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N.H. House Republicans call on own party in push for casino

Pro-gambling Republicans called on members of their own party yesterday to back a two-casino bill when it comes to the House floor again and criticized fellow Republicans for saying a potential loss in revenue from the Medicaid Enhancement Tax is nothing to worry about.

“The captain of the Titanic also told people not to worry,” said Rep. Ken Weyler, a Kingston Republican.

Eight other Republicans joined Weyler in a press conference yesterday, which was similar to one held by pro-gambling Democrats last week. After last week’s tie vote to kill the two-casino bill, a House member filed for reconsideration. That means House members will get to vote tomorrow on whether they want to re-open debate on the bill.

Legalizing casino gambling is the state’s best option for solving revenue problems without creating a tax, the nine Republicans said yesterday. They pointed toward a possible loss in revenue from a tax on hospitals recently declared as unconstitutional and April revenue that was $20 million below projections as evidence that the state is in a revenue crisis.

House and Senate lawmakers will present ideas for solving the MET problem in committee meetings today. Weyler criticized fellow Republican Reps. David Hess of Hooksett and Neal Kurk of Weare yesterday for saying on the House floor that lawmakers shouldn’t panic about the MET problem.

They took particular issue with Hess’s idea of taxing more health providers but at a lower rate.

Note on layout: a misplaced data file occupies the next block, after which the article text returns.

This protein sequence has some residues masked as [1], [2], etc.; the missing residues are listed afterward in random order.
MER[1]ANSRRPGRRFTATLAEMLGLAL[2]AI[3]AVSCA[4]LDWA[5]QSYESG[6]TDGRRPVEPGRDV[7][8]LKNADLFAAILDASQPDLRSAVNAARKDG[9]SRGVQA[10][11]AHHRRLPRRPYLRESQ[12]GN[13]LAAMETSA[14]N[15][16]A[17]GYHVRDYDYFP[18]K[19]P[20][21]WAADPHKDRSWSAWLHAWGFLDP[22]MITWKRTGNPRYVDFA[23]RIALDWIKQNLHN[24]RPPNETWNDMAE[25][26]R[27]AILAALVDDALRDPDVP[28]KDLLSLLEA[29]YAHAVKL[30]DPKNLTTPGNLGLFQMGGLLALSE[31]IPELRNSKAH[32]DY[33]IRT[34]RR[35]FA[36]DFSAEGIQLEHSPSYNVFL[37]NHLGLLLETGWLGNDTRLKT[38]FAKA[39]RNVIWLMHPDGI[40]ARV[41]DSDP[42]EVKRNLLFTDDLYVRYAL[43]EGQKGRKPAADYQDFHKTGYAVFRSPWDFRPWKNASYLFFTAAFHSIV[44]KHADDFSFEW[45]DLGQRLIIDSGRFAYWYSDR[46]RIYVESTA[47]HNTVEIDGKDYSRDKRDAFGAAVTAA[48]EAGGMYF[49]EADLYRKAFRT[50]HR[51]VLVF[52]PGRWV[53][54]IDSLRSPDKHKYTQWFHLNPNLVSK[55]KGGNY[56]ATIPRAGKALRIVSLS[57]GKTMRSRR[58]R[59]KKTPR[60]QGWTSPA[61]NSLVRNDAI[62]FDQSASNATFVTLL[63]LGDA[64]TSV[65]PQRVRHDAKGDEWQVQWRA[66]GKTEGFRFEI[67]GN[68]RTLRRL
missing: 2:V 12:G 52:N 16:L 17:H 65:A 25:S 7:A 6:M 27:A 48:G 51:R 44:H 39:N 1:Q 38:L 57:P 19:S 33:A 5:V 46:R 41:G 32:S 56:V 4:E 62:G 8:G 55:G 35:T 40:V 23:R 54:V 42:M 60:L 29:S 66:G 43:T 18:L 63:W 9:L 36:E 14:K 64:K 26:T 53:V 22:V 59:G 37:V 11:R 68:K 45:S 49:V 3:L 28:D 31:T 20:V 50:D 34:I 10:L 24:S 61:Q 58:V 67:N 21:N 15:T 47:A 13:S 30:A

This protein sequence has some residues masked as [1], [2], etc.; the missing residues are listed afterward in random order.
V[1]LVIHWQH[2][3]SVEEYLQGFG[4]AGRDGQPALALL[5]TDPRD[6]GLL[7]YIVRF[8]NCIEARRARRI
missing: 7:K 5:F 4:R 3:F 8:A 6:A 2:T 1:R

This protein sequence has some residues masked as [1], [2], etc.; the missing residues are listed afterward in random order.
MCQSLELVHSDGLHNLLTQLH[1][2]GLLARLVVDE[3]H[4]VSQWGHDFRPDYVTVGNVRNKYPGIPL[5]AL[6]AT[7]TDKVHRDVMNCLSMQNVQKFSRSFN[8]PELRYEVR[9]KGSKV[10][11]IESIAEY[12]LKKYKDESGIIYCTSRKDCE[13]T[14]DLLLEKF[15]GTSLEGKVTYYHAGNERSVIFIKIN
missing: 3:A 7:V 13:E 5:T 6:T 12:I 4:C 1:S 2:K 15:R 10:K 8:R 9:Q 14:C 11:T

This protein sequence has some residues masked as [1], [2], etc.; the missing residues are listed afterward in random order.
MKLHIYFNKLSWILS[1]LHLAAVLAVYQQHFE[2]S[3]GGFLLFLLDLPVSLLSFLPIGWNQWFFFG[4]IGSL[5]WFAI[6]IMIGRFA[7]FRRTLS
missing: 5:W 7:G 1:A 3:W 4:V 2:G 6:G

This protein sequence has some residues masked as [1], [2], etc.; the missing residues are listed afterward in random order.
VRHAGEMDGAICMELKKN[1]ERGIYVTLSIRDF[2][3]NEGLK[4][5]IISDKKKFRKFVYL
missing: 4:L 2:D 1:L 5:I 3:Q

Casinos are “a fix that we can pass without having to burden those businesses and chase them out,” said Rep. Frank Sapareto, a Derry Republican.

Kurk, for his part, said the fact that lawmakers are offering solutions is evidence that the MET problem can be dealt with.

“The MET tax – for thoughtful, calm people – should not make a difference in the gambling debate,” Kurk said.

Weyler and Rep. Dick Hinch of Merrimack also said last week’s tie vote shows momentum is shifting in favor of casinos. A vote on one casino earlier this session went down by 29 votes.

“There is a growing will among members to get this done, I believe the conventional wisdom is shifting among my colleagues,” Hinch said. “There is real momentum around this idea.”

(Kathleen Ronayne can be reached at 369-3309 or kronayne@cmonitor.com or on Twitter @kronayne.)

Legacy Comments2

I am surprised to see an elected republican come out so strongly against a main plank of our party platform. I suspect there will be lots of primaries around this issue. The MET court case is a trojan horse. First, it is a superior court decision and the appeal will take years. Second, there is a very easy fix to this. If the tax were imposed on all medical services, it would pass constitutional meter and would raise 250 million each year. When the MET tax was first put in place it wasn't a real tax as it was a pass through from the state to the hospitals to the feds. We republicans turned it into a real tax when having to cope with the financial crisis, so the issue of whether we have a tax is moot. I know of no one, however, who doesn't believe that if we are going to have a tax it shouldn't be fair to everyone.

I've heard that some Republicans are "hoping" the MET is lost so they can start cutting budgets (like they have been trying to do) and be able to put 100% of the blame on the court.

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